So......I guess getting reimbursed for an outage actually looks kind of good when compared against its competitors and its competitors products.
    Your Non Advocate
    • RE: Office 365: 1.5 days outage per month means you still pay half price

      @facebook@... Also to add insult to injures:

      Customer Must Request Service Credit. In order to receive any of the Service Credits described above, Customer must notify Google within thirty days from the time Customer becomes eligible to receive a Service Credit. Failure to comply with this requirement will forfeit Customer's right to receive a Service Credit.
  • RE: Office 365: 1.5 days outage per month means you still pay half price

    Both seem quite generous when compared to cable, phone or even electricity. While all of these experience outages (especially cable!), I've never gotten a penny from the companies providing those services to compensate for downtime.
  • RE: Office 365: 1.5 days outage per month means you still pay half price

    Seeing these ludicrous, clearly biased and misleading "tech articles" AKH continues to write and zdnet continues to publish makes me wonder just who pays AKH more- google or zdnet? Why isn't there some way to 'rate' these articles? Either way I've come to know what to expect from AKH, and it isn't fairness, objectivity or accuracy as would be expected of any competent journalist!
  • RE: Office 365: 1.5 days outage per month means you still pay half price

    So, let me get this straight: let's say that my company just lost $2M in revenue due to a 1.5 day outage You really think I am going to argue whether I get 10, 25, or 50% of my cloud fees back? Well, I guess it could pay for the coffee for the meeting with the lawyers to discuss the pending bankruptcy (and/or my termination).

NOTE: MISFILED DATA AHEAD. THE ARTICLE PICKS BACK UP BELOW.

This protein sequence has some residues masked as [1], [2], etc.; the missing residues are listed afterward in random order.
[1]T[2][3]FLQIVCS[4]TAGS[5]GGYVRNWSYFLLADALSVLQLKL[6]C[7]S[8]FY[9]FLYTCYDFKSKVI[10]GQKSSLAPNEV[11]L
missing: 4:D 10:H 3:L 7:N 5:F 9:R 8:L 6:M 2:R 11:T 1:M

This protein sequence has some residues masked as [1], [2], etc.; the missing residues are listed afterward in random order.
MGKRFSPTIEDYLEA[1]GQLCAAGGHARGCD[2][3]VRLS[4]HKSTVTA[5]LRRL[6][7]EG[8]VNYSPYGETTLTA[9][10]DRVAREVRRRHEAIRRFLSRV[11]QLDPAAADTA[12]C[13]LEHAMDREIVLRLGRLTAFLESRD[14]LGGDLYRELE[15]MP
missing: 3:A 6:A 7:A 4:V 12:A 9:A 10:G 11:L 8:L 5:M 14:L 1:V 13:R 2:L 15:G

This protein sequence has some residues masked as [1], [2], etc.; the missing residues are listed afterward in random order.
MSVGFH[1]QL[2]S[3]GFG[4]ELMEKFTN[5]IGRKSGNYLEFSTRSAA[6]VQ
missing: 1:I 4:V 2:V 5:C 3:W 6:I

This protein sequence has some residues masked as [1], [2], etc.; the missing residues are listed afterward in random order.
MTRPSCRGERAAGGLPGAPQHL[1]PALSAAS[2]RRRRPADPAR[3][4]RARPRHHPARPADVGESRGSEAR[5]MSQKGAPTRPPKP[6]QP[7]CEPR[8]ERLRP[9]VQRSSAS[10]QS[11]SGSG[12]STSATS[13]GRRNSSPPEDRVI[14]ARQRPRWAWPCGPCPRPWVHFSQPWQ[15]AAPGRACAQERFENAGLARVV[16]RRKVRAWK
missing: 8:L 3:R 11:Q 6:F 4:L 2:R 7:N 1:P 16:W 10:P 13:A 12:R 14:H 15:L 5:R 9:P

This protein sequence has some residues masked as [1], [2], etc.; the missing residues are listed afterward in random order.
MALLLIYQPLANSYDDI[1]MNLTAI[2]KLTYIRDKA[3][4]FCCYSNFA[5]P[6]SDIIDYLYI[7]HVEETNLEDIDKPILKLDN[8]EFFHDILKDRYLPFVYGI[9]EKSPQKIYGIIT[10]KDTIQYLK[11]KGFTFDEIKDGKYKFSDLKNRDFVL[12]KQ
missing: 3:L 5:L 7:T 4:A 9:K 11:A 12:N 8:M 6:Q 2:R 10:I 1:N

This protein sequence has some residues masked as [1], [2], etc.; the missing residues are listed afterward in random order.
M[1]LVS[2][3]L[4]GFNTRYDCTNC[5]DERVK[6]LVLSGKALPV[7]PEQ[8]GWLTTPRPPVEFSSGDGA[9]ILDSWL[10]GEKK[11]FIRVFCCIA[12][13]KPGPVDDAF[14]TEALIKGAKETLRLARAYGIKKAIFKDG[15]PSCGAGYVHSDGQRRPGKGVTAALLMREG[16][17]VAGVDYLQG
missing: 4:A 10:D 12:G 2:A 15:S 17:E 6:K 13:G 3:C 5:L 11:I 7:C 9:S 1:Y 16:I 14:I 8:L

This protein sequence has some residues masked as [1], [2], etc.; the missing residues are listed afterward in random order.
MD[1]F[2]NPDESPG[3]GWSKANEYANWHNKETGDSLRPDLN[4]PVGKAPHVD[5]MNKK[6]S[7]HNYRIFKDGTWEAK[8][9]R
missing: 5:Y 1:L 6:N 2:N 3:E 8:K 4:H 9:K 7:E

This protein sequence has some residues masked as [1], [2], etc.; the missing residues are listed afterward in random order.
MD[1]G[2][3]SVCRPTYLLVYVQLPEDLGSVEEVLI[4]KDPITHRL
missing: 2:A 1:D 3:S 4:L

SLA's, credits, and refunds in the Cloud Computing world are pretty much a joke. What is really important is that the providers establish a track record of extremely high levels of service, incredibly fast responsiveness when something does break, and a totally open and exhaustive level of communications with their users during and after the incident. This is where MOST cloud providers have completely failed in the last two years. I've seen vendors.....making significant changes to systems at 11 AM on a Monday morning...and without a backout or recovery plan. ELEVEN+ HOURS between communications postings to the status blog site. Bragging about your 100% availability with your shiney new Tier 4 data center, then accidentally showing a diagram during an outage Root Cause YouTube video that plainly shows multiple single points of failure within the facility (must have been Tier 4 on some new 1-10 scale). And my favorite....after a major multi-site outage, saying that the clients are responsible for architecting around such failures. I am sure that, just like the warnings on cigarette packs, and right after selling a client on the value of paying more to run in multiple availability zones, the cloud contract warns clients that they will be vulnerable to a multi-availability-zone failure and the vendor is NOT responsible for further recovery alternatives.

    Cloud computing might be great for consumers, many small businesses, an even selective non-critical functions in larger companies. Important stuff (for which you would really want availability/performance guarantees and refunds/credits./etc., will stay in-house or at Tier 1 outsourcers (who understand enterprise class environments) for some time to come. Those who listen to the hype and venture across the line do so at their own peril. CEO's don't call Google or MS when the cloud is down, they call the CIO.
    Ken Cameron